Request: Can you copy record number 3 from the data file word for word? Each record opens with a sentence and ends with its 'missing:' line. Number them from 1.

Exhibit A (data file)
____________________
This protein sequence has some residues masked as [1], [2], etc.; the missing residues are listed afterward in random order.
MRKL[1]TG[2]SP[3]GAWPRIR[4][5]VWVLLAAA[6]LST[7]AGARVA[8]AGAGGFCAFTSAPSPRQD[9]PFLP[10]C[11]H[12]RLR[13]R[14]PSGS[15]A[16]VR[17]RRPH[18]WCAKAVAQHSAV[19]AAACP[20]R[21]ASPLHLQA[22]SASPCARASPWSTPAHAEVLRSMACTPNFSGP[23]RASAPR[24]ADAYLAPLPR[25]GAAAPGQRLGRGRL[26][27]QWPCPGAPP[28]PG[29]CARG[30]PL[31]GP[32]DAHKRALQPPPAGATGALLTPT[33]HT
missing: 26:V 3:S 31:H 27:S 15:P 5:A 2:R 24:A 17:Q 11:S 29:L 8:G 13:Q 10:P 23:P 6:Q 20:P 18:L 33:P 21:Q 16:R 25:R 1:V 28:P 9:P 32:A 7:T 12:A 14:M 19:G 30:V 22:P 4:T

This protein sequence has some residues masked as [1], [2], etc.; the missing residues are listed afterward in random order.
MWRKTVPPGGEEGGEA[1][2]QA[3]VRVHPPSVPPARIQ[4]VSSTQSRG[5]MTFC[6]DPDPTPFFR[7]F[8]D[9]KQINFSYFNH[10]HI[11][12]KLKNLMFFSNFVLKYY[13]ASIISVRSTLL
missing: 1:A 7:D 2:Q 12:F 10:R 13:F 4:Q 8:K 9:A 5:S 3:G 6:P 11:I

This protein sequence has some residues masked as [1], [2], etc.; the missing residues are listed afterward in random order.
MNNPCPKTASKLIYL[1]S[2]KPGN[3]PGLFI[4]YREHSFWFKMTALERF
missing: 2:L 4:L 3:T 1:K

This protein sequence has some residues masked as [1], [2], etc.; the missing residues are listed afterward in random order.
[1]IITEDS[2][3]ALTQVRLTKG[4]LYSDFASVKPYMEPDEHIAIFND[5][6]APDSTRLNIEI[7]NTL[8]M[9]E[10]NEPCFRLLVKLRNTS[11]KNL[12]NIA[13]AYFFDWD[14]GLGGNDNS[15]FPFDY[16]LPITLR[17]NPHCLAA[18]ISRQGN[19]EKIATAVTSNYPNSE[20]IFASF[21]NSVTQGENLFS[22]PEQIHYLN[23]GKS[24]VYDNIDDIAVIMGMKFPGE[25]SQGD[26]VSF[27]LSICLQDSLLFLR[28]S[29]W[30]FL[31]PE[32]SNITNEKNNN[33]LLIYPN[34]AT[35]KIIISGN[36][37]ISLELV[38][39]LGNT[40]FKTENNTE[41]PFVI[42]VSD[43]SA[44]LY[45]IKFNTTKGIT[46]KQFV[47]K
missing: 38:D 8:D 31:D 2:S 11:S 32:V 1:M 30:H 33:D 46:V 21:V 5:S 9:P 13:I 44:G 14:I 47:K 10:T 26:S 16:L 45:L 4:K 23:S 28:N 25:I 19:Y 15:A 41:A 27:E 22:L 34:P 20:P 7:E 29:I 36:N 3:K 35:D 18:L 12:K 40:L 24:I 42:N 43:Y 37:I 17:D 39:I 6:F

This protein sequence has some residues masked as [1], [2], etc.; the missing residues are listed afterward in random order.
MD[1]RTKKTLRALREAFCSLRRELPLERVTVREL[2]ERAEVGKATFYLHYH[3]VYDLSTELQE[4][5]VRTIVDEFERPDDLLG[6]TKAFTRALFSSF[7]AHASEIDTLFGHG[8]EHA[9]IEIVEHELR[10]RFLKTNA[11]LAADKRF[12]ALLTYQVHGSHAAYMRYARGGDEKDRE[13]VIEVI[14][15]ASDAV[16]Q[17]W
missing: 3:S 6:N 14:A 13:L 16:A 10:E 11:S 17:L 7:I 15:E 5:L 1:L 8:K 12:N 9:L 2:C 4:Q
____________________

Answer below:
This protein sequence has some residues masked as [1], [2], etc.; the missing residues are listed afterward in random order.
MNNPCPKTASKLIYL[1]S[2]KPGN[3]PGLFI[4]YREHSFWFKMTALERF
missing: 2:L 4:L 3:T 1:K